Arjuna said: Chapter VI-33. I do not see the steady continuance of the Yoga of sameness that you spoke of because of (mental) restlessness.
We all as seekers on the path need God's help in steadying the mind. As we watch it, instead of the promised bliss and unity, our practice shows our desires, plans, and mind-games. The mind is more difficult to control than the wind as it goes hither and you. According to Swami Sivananda, it is also "turbulent, strong and obstinate."

The Blessed Lord said: Chapter VI-36. It is my opinion that Yoga is hard to attain by one with an uncontrolled self, but the self-controlled and striving one can obtain it by proper means.
Abyasa (practice) is the first measure. One must find an idea of God, image of God, or the same thought or image of the Self and repeatedly bring the mind back to this point. The next measure is Vairagya (dispassion) to all objects of the senses or Sankalpas (goals) by looking into their evil. The sweetness of the bliss of unity should be remembered. The ability to achieve one-pointed of the mind will often slowly; progressively it can be controlled. Each minute is a new start.

Arjuna said: Chapter VI-37. What is the fate of one who has faith, but is not diligent, whose mind has fallen away from Yoga, therefore failing to achieve perfection in Yoga?
Success in Yoga involves the determination and firmness to achieve and keep the one-pointed memory of the Harmony in God alive. All seekers worry about somehow losing their focus; possibly even at the time of death when a desire might enter the mind. Only connection with a Teacher, the profound quiet of the Inner voice or the energizing encouragement of a Master can help allay the doubts that all spiritual aspirations, may in the end be for naught.

The Blessed Lord said: Chapter VI-41. Having obtained the worlds of the righteous, dwelling there for unlimited years, one who fell from Yoga will be borne in the house of the pure and wealthy.
According to the belief in reincarnation, until one achieves eternal peace and harmony, one is fated to be born again and again. The conditions of this rebirth are based on the actions in previous life. The birth in a house of the pure and wealthy gives the soul the best opportunity to continue towards realization. In saying this, the Lord assures Arjuna that there is no destruction for one who does good deeds, such a person will never come to the grief of a lower birth.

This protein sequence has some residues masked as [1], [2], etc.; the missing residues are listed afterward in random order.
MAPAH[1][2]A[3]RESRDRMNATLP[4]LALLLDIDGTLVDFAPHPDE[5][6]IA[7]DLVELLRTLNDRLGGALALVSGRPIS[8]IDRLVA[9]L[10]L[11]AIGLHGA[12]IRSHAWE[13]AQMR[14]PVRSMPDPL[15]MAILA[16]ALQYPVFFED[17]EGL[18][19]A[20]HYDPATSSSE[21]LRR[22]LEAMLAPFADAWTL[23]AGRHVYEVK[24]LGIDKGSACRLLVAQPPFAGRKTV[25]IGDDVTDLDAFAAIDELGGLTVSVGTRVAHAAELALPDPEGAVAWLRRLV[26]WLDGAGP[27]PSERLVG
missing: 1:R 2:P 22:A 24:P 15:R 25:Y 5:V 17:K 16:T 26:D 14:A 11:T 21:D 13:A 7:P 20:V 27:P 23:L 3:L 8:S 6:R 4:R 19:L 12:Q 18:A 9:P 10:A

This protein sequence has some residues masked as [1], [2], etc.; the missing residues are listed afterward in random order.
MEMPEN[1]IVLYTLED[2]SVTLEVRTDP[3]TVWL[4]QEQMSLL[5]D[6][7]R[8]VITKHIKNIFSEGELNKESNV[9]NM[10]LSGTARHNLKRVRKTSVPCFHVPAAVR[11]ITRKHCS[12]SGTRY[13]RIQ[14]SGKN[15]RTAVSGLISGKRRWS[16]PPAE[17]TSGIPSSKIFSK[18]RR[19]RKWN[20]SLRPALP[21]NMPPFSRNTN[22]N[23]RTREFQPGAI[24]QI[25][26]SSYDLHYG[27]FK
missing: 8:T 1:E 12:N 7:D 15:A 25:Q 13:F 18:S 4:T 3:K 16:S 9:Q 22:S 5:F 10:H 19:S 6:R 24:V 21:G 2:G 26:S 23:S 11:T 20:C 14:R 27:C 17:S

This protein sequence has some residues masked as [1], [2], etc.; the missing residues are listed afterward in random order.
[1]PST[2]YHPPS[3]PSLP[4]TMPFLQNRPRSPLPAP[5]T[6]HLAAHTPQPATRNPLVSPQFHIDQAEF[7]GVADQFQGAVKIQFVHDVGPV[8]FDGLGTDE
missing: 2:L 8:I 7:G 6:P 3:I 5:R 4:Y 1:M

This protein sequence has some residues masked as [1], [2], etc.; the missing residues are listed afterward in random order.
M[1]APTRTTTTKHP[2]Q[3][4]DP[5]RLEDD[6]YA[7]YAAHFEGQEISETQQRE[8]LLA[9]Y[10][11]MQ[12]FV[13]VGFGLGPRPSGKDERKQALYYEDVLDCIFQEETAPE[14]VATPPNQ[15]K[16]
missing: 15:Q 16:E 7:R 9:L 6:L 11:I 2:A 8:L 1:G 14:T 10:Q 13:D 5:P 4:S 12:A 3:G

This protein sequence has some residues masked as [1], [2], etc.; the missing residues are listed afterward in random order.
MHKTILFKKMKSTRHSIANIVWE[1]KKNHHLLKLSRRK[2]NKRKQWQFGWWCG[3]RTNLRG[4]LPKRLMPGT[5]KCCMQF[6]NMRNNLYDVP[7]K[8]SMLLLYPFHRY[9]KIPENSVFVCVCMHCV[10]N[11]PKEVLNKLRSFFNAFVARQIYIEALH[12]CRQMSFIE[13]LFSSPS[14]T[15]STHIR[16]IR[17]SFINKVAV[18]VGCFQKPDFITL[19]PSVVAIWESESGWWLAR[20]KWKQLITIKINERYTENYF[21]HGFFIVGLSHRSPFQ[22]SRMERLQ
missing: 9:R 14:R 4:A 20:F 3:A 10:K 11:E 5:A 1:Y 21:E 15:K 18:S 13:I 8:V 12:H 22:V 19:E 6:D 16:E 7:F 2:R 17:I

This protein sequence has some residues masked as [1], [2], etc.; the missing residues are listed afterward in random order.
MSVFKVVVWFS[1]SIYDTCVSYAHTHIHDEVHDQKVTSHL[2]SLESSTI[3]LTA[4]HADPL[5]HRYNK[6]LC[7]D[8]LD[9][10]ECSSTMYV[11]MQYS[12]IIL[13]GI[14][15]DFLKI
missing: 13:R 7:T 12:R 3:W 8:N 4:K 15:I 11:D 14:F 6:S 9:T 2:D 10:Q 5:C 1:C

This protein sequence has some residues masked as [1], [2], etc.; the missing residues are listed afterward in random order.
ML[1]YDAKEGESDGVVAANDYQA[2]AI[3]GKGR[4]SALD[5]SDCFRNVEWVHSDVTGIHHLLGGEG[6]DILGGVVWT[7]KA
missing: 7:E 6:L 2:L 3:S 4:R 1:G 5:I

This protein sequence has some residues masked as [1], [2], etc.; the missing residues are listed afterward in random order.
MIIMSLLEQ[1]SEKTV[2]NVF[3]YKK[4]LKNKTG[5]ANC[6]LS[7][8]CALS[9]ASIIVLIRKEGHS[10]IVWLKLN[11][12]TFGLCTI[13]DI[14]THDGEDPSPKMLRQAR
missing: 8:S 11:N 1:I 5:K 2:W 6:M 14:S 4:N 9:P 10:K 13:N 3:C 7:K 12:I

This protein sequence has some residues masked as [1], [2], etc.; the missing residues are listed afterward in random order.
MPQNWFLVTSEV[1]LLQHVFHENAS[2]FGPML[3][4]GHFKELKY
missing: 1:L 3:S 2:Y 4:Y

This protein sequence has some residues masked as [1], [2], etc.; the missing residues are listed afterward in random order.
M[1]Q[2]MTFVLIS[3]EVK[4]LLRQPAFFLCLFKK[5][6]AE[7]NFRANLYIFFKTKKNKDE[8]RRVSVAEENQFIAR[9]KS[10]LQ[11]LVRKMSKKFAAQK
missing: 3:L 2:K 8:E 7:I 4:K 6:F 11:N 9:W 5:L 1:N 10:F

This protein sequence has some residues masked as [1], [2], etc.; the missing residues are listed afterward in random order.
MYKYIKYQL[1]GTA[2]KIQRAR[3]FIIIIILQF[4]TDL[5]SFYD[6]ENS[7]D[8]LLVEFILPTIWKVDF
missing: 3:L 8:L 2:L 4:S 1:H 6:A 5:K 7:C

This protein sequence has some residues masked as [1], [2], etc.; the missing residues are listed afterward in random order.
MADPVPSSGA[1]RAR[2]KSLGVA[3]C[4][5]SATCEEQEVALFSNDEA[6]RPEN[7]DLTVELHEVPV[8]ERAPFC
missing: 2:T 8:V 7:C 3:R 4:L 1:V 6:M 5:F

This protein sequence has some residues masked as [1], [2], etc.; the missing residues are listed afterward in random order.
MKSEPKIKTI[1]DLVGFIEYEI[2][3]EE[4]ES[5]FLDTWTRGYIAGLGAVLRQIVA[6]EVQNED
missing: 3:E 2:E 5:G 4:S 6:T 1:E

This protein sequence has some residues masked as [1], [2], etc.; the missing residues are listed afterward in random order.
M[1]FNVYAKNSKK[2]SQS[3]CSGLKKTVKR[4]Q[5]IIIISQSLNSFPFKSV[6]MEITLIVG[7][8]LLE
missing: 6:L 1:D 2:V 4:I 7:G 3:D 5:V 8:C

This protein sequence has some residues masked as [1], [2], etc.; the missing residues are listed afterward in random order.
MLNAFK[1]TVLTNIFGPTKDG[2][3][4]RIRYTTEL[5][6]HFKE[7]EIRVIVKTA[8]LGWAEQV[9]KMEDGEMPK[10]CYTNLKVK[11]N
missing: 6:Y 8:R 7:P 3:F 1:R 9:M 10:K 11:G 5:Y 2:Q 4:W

Chapter VI-28. Always concentrating his mind in the Self, the Yogi, freed from sin, easily enjoys the infinite bliss that comes from contact with the Eternal.
Our sources of unhappiness are thoughts about what we don't possess, whether it be material or psychological like attention, power, success, etc. If the bedrock of the mind is a steady stream of concentration on the Self, the Eternal Divine experienced within, then how can there is anything but bliss from the ineffable That. The root of sin is desire. When the mind is concentrated in the Self there is no space for Desire.

Chapter VI-42. Or one may even be born into a family of wise Yogis; such a birth is hard to come to in the world.
This is an even more favorable example of the beneficent possibilities for one who strives for perfection. In such a birth, the person easily comes in contact with the knowledge acquired in the former body. These preformed mental pathways set the stage for an even more vigorous aspiration than in the previous birth.

Chapter VI-44. By the former practice, verily one is born along helplessly. Even one who wishes to know Yoga goes beyond the note study of scripture.
The aspirant, who desires to Know God, is helped through that persistent dedication by grace, unknown to people who blindly follow by rote the laws of scripture. More than by obedience to the Word God is moved by Unceasing Love and Remembrance.

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